A Look at the Miami Dolphins Selection of Jonathan Martin

Hello Dolphin Shout, and all Miami Dolphins fans!

During the 2012 NFL Draft there were two first round offensive tackle prospects in Matt Kalil and Reilly Reiff, and two second round prospects in Mitchell Schwartz and Cordy Glenn that were chosen before our second round pick of Stanford tackle Jonathan Martin. Three of those four selections prior to Martin are starters for their respective teams. The two starting second round choices were at picks number 37 and 41.

With the 42nd pick of the 2012 NFL Draft the Miami Dolphins select starting tackle Jonathan Martin!

What followed the choice of our starting tackle were three more second round tackles at 44, 56, and 60, and only the last of those three is currently a starter in Kelichi Osemele, right tackle for the Ravens.

The third round tackle prospect picks, to this point in their career, have amounted to two backup left tackles and one backup left guard. The fourth round brought one starting right tackle to Arizona at number 112 with Bobbie Massie, as well as another backup from selection 131 to the Giants.

Furthermore, the fifth round had two more choices of tackle, with the latter of the two at 153 being a starting right tackle for the Eagles in Dennis Kelly. The sixth and seventh rounds had seven tackles that have never been activated for the teams that chose them. An eighth tackle at 221 overall is Nate Potter, who is Cardinals starting left tackle and their second tackle selection of the draft.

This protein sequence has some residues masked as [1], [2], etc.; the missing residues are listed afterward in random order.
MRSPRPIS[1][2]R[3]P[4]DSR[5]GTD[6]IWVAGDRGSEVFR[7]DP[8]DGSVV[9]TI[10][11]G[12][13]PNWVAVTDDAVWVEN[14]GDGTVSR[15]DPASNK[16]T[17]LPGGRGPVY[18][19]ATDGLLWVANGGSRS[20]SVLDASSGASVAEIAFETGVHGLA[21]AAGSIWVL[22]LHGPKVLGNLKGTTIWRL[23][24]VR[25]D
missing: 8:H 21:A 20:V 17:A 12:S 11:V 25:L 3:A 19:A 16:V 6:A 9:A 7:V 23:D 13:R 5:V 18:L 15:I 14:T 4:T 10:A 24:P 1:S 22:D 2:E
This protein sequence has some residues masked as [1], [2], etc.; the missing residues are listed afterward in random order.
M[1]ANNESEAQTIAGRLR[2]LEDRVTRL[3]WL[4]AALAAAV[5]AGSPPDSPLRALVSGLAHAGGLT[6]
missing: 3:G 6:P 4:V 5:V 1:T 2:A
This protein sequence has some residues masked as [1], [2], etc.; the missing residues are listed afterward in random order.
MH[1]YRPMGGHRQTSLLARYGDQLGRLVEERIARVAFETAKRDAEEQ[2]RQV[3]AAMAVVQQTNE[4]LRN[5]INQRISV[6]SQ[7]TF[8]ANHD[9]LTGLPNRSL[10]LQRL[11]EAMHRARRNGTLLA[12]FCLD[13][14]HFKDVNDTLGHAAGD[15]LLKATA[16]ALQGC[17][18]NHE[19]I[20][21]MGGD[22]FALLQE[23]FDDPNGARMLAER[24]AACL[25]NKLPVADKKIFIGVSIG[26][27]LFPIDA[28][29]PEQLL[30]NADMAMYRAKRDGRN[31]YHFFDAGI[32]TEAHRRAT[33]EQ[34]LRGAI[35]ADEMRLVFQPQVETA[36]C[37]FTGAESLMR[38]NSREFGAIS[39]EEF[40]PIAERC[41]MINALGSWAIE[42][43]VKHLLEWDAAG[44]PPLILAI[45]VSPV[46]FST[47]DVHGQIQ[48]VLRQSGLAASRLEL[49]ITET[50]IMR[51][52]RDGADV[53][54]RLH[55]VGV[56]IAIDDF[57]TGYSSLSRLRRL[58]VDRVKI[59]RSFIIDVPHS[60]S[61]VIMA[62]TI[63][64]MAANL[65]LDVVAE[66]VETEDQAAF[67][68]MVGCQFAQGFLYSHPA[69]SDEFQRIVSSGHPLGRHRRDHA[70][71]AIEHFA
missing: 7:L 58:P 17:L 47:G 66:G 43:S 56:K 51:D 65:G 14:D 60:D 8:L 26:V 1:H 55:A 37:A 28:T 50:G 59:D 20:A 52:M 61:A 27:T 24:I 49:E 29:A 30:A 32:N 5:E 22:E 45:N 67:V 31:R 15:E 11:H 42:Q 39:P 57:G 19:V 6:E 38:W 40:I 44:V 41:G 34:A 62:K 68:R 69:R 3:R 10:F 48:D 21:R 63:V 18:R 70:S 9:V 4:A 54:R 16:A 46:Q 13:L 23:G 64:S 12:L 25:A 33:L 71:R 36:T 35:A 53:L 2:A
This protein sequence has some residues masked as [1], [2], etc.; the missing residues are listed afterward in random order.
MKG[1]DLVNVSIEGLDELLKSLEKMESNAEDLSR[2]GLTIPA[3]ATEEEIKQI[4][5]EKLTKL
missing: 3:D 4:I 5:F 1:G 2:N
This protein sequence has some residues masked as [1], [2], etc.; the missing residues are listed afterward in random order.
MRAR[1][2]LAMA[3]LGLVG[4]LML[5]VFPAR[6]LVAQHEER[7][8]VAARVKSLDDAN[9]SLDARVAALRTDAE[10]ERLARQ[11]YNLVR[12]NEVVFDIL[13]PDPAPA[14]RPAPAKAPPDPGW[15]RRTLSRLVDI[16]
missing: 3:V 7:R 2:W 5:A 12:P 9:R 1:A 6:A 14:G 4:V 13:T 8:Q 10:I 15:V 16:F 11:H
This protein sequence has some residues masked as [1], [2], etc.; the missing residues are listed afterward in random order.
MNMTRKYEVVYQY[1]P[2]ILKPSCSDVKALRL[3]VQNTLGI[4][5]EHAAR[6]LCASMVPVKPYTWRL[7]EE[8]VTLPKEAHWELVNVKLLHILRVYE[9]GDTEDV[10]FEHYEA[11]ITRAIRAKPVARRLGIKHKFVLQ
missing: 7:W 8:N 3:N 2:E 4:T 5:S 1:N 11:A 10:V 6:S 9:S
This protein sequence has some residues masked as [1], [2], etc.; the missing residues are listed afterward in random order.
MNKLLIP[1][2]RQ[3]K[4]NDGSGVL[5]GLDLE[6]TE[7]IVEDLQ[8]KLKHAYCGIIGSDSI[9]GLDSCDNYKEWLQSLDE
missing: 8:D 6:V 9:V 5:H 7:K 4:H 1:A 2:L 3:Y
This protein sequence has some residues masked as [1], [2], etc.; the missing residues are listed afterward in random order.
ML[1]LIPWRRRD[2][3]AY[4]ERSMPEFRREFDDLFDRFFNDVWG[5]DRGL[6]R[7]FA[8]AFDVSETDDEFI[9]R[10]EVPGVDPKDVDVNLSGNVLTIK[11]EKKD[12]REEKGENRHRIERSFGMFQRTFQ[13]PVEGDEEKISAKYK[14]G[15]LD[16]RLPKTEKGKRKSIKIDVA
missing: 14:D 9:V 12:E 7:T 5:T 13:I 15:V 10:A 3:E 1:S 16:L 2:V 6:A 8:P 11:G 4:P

Here's what I'm trying to say. There were three of four starting tackles chosen prior to Jonathan Martin. After our selection of Martin there were 18 more tackles taken. Of those 18 there are only four starters, five backups, three on the reserved/practice squad, and six that aren't on the roster of the teams that chose them.

It might be suggested that, just like the running back position, starting tackle is an easy position to fill at the dime a dozen cost, while the second-tier tackles are all of similar ability to one another. It might also be suggested that an equal value tackle can be found in abundance in the third through seventh rounds.

Well, I beg to differ according to the above results. We might have been lucky to have the one forth round guy, the one fifth rounder, or the one seventh round selection fall into the abyss we had at right tackle, while the possibility of those starters for other teams not fitting into our scheme is another thought in itself. There is also the possibility that one of the draft selections that are currently NFL backups, developmental players, or not on someones roster could, should, or would have become our starting right tackle and/or Jake Long's replacement.

However, in my humble opinion the Dolphins were way too thin! It would have been questionable to take a risk and wait instead of selecting the sure thing which happened to be right there in front of us.

Here is an excerpt from an article on the Sun Sentinel about Martin:

"Jonathan Martin held his own against the NFL's best quarterback hunter.
The Miami Dolphins new starting left tackle gave up one sack, about a half dozen quarterback pressures and had a false start, but his performance in Sunday's loss to the 49ers proved he wasn't overmatched against the NFL's best. 
That's a good sign moving forward. 
What was also a good sign was seeing Martin push back (ie; headbutt) when Aldon Smith tried to bully him. 
Martin, the Stanford grad the Dolphins selected in the second-round of the 2012 draft, doesn't exactly fit your typical stereotype of an NFL football player. 
He's cerebral, and introverted. Those traits got him nicknamed "The Big Weirdo" by his fellow linemen. 
But when the bullets are flying it has become clear that Martin is willing to mix it up."

Was the second round selection of the starting tackle and first round-projected pick of Jonathan Martin the correct choice for the franchise, or should we have gone after some other position of need?

THANK-YOU for an Open-Minded read, and we look forward to your angle of view : ) !